The writer who has been called America's Hans Christian Andersen collects 16 stories and poems that draw on folklore and fairy tales to unsettle and chill. Here, Central Park becomes a carnival where you can transform into a wild beast. The Red Sea will be deadly to cross due to a plague of voracious angels. And the South Pole is no place for even a good man, regardless of whether he is living or dead.
... readers are treated to a showcase of the strange, the obscure, and the dark musings of the author’s mind. This collection of short stories and poems is pleasing and greatly entertaining. From haunting angels to origin stories of unforgettable characters, and plenty of ocean and sea life, The Midnight Circus has something for everyone. Yolen is her descriptive and wild self, taking the reader on an experience they won’t soon forget. In these sixteen stories, we see the author at her unnerving best ... fairy tales we know or think we know, told in ways that will surprise, amaze, and, ultimately, entertain us. Always beautiful, dark, and imaginative, but never sentimental, these are fairy tales for a new age.
... dark and trippy ... mesmerizing, haunting, and often not for the faint of heart. This collection teems with Yolen’s weird, folkloric verve ... Her foreword and endnotes offer additional context for the work, creating a satisfying—if often unsettling—reading experience. Although she draws from conventional roots, Yolen has a talent for mashing up traditions to create something entirely her own ... The second half of the collection goes darker, to the extent that I might suggest a trigger warning ... Not that it’s all gloom and doom. There are enough powerful weavers, witches, and revenge against patriarchy to warm the cockles of a reader’s girl-power heart.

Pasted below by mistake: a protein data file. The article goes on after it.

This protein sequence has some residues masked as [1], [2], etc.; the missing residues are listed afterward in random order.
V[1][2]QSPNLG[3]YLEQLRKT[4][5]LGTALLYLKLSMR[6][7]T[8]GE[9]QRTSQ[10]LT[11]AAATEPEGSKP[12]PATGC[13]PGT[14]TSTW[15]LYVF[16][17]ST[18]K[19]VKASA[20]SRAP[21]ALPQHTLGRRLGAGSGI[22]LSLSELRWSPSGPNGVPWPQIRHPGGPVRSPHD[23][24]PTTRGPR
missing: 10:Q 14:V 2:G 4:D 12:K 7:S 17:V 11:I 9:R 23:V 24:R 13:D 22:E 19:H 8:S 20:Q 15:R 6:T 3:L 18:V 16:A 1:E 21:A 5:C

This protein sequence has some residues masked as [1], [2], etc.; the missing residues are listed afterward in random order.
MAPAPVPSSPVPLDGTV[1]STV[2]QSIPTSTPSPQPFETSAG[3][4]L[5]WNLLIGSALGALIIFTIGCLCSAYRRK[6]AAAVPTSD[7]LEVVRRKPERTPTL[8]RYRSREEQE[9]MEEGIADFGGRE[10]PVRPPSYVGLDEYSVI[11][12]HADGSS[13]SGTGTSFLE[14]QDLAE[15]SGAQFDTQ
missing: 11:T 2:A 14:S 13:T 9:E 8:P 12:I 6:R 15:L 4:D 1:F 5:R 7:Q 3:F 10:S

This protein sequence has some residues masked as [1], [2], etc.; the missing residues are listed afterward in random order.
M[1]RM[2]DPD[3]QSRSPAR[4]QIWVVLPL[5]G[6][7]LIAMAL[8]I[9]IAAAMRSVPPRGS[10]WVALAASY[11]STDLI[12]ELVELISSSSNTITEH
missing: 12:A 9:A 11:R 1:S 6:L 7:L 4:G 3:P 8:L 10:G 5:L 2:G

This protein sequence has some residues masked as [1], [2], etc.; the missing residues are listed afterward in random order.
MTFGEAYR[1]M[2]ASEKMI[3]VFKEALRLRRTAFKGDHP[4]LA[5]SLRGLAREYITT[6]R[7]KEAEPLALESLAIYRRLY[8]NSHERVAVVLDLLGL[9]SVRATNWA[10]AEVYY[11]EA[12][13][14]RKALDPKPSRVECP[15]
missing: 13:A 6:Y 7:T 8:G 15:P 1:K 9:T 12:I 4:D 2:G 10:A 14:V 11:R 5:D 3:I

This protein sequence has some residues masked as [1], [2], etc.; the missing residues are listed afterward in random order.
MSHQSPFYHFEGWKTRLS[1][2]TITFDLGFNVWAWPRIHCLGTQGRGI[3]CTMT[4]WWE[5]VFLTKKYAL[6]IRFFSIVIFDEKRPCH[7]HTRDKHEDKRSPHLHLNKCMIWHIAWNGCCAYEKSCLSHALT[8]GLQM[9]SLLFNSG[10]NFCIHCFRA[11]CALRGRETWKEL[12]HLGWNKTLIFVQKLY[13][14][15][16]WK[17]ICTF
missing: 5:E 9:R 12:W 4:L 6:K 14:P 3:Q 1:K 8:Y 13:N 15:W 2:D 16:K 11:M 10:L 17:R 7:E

... this one focuses on the darker side of Yolen’s fiction. Some of her devoted readers might be a bit surprised to realize there is a darker side, and Yolen herself seems to share the surprise, but those Holocaust novels were pretty uncompromising, as is the one Holocaust tale that appears here, 'Names' ... As with her earlier Tachyon collections, Yolen offers not only fascinating story notes, but poems—some published here for the first time—that reflect on and add to the complexity of stories that, like the great story traditions she so knowledgeably draws upon, are never quite as simple as they first seem.